Oya: rise of the Orisas

I watched this video this morning on the way to work. I don’t know much about orisas but based on this short film, I’d be interested in seeing this turned into a full length feature, or maybe a miniseries.

Oya rise of the Orisas – African Superhero Movie from Nosa Nedion on Vimeo.

Truth In Advertising

It’s been a minute since I posted. Spent most of the summer working on my knitting challenge that I talked about in my last post. I’ll update with pics soon, but I’m working on my third scarf for holiday gifts this year.

A few days ago while talking with a coworker about shenanigans at work, I recalled a video clip I saw for the first time titled “Typical Day In Corporate America.” about workers at a corporate firm where instead of the characters spoke truthfully whatever was on their minds. Searched for the video clip and ended up finding the original short film it was taken from. It’s an old film, but hilarious. You might recognize one of the actors, a comedian who now stars in the improv show, “Whose Line Is It Anyway.”

Well here it is. One of my favorite all time YouTube videos. No matter what your work environment is, these folks have been your coworkers at some point. The story does live up to it’s name.

Reviews: Mother of George and I Am Slave

Last week, I checked out the independent film, Mother of George based on a recommendation from someone on twitter. 

The film originally played at the Sundance film festival and centers on Adenike and Ayodele, a recently married nigerian couple living in Brooklyn who have problems conceiving a child. Don’t wanna give away the plot, but Adenike, under pressure from her meddling mother in law takes desperate measures to become pregnant.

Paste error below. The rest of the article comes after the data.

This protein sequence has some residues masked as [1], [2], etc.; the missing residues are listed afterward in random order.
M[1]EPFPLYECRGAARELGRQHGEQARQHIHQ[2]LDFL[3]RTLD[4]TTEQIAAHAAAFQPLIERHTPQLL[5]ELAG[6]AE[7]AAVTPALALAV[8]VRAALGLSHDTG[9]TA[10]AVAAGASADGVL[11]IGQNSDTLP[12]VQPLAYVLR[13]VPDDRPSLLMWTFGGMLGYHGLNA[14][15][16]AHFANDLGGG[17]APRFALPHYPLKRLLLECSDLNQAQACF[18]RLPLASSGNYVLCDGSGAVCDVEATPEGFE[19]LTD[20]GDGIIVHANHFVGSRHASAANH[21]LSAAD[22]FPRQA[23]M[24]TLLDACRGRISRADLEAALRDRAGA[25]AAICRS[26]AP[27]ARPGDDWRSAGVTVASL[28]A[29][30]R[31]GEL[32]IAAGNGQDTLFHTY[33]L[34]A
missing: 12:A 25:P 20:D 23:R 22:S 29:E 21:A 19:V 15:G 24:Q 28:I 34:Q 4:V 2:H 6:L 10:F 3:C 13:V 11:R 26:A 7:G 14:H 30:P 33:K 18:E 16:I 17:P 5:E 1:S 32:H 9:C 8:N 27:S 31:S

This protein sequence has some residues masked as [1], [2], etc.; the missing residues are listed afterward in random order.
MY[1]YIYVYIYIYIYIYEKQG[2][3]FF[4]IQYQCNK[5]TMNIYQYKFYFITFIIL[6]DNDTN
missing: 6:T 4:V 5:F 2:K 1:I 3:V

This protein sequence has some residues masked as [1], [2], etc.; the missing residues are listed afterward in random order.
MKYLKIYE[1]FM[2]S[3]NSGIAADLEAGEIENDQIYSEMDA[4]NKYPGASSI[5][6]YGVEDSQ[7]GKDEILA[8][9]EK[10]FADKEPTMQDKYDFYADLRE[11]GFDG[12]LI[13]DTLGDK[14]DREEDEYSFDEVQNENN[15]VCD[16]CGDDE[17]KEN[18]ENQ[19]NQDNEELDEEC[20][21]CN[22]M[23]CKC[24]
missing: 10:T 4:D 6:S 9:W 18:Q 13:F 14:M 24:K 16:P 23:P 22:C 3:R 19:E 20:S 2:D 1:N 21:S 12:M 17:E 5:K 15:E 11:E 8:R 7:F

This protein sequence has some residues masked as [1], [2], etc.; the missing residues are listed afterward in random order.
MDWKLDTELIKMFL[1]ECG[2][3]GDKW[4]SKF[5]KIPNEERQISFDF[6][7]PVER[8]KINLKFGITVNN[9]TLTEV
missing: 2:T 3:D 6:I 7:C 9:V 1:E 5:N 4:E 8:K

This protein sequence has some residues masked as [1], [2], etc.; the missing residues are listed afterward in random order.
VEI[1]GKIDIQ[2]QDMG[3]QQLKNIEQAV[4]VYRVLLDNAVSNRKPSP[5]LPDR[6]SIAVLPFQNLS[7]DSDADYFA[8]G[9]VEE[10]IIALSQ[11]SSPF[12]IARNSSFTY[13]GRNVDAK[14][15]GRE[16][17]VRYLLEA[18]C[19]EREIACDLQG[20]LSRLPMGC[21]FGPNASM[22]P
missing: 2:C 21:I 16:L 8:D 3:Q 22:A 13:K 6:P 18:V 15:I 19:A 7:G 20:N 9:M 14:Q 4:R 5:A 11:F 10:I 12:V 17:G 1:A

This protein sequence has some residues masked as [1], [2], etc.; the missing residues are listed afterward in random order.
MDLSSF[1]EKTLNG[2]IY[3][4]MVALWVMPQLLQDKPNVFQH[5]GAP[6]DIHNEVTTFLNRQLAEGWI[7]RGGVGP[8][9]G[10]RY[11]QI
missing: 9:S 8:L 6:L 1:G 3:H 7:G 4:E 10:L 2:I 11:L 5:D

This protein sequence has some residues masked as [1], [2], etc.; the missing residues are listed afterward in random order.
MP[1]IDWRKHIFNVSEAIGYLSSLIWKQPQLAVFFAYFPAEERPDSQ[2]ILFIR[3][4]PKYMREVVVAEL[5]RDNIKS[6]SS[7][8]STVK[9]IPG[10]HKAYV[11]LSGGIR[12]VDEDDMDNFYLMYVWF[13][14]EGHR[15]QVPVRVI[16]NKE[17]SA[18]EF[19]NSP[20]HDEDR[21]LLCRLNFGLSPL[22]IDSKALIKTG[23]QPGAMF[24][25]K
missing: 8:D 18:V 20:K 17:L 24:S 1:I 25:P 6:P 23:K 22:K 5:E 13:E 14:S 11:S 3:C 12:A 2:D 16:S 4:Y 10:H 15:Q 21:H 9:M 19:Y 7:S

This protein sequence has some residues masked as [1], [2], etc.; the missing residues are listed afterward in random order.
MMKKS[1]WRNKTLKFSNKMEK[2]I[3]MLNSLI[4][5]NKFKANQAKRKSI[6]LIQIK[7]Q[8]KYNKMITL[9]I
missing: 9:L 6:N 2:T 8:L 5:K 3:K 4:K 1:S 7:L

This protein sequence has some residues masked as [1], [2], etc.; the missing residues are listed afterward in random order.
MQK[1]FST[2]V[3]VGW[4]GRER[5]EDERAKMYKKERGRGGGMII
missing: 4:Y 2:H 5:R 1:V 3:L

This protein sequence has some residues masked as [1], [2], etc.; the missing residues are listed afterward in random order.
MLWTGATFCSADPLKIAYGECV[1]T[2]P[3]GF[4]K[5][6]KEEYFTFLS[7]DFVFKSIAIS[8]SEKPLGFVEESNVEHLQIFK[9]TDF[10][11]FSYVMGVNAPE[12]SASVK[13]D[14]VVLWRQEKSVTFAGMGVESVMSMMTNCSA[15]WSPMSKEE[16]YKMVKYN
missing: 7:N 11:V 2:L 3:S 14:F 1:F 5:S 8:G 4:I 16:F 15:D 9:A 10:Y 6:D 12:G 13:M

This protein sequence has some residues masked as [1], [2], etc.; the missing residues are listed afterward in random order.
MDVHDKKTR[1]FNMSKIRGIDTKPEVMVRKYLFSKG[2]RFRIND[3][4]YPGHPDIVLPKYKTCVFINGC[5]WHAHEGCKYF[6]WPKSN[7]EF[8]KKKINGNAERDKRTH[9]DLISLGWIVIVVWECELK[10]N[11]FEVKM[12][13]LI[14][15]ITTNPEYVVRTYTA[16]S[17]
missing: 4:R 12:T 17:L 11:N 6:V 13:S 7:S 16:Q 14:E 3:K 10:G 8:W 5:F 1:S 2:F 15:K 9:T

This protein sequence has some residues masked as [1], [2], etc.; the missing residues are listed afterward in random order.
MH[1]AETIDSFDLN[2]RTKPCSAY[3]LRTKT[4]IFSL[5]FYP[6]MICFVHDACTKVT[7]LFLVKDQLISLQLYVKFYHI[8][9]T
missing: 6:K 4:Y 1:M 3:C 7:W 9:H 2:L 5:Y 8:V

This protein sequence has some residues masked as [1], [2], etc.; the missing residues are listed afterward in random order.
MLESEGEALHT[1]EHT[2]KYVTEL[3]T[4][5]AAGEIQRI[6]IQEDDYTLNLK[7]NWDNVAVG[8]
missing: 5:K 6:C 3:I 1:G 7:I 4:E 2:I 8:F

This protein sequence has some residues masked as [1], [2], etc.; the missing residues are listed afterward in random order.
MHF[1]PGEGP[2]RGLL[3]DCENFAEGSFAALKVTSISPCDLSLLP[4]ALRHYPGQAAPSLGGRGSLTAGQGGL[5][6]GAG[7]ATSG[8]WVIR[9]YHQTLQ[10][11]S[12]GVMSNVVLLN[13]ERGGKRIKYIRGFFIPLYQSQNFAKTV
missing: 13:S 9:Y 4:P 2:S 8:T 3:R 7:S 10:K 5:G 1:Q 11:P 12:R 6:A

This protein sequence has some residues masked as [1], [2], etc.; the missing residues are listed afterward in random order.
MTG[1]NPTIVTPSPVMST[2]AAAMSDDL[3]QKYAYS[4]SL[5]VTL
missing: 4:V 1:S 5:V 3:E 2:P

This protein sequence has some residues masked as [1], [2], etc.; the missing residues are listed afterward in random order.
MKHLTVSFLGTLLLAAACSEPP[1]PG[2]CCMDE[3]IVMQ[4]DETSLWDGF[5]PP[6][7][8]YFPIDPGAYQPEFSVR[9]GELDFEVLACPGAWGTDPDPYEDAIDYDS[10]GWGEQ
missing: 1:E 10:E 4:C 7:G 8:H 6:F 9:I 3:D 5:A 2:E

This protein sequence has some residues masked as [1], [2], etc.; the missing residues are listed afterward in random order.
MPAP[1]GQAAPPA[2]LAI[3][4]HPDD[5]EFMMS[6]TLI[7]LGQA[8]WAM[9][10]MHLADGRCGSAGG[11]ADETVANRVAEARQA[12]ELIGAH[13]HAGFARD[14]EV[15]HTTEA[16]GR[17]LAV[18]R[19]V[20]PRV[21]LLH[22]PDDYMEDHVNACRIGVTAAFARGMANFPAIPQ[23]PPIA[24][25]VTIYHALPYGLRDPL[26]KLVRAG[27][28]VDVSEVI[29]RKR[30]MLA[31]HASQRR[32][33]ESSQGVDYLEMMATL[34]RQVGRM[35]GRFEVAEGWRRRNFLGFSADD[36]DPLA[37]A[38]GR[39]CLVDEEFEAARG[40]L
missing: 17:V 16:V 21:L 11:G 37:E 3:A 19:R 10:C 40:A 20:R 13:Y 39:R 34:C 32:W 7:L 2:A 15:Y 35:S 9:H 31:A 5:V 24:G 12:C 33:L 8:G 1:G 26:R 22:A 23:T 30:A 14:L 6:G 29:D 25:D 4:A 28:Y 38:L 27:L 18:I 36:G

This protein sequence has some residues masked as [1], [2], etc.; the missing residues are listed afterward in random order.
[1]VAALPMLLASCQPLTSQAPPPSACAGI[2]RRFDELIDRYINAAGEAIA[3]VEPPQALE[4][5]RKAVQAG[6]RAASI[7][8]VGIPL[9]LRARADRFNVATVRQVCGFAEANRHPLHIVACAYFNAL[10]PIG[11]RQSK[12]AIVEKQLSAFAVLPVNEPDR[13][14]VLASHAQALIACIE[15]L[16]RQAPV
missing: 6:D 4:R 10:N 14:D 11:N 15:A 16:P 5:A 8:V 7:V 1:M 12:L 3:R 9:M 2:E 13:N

Various issues come into play during the story. Gender roles, traditional vs. western cultural values, cultural expectations and family dynamics. The cast are well known african actors, notably Danai Gurira from The Walking Dead as Adenike, the wife, Isaach de Bankole as Ayodele, Yaya Alafia who you may know as the runner-up contestant from season 3 of America’s Next Top Model, as Adenike’s best friend, and a cameo appearance from african singer Angelique Kidjo.

I also watched this movie, I Am Slave. The movie is a couple years old, originally a tv film produced for Britain’s Channel 4 is based in part on the story of Mende Nazer, an author and human rights activist who was also a former slave.

Twelve year old Malia, the daughter of a tribal leader is abducted from her family by arab soldiers who raid her family’s village in the mountains of Sudan. Malia is then sold to an arab family in Khartoum where she is forced into slavery for 6 years.
Later she is then sent to London where the brutality she endures continues but Malia struggles to make an escape.

An expose on modern day slavery in the UK, what got to me about this film was the way this inhumanity was happening almost in plain sight. The thought that you could be doing something as routine as walking down the street and someone living on your block is committing a crime against humanity is horrifying. Makes you think do you really know your neighbors.

The movie is available via netflix, but I also happened to find this post on youtube. You can watch the full length movie here.

Aside

Dark Girls Documentary: Review

Several months ago I blogged about the upcoming documentary Dark Girls that was on tour screening at various locations around the country. Last week they held a screening at the Apollo theater in Harlem which I had a chance to see.

Sidebar: It’s been a while since I’d been inside of the Apollo and knowing it’s an old theater, I forgot how tight the seats are. Anyone who is tall or plus size would be well advised to sit in an aisle seat if you attend any events there.

Like many darker skinned women, I can recount instances where I experienced bias and feelings of not measuring up to what was considered the standard in mainstream society; that of the coveted light skinned, long hair, neither of which describes me. I don’t recall my earliest memory of bias, but I think what is most poignant in this movie is showing how early in life those messages are imprinted in a child’s psyche. Whether it comes from family, friends, media.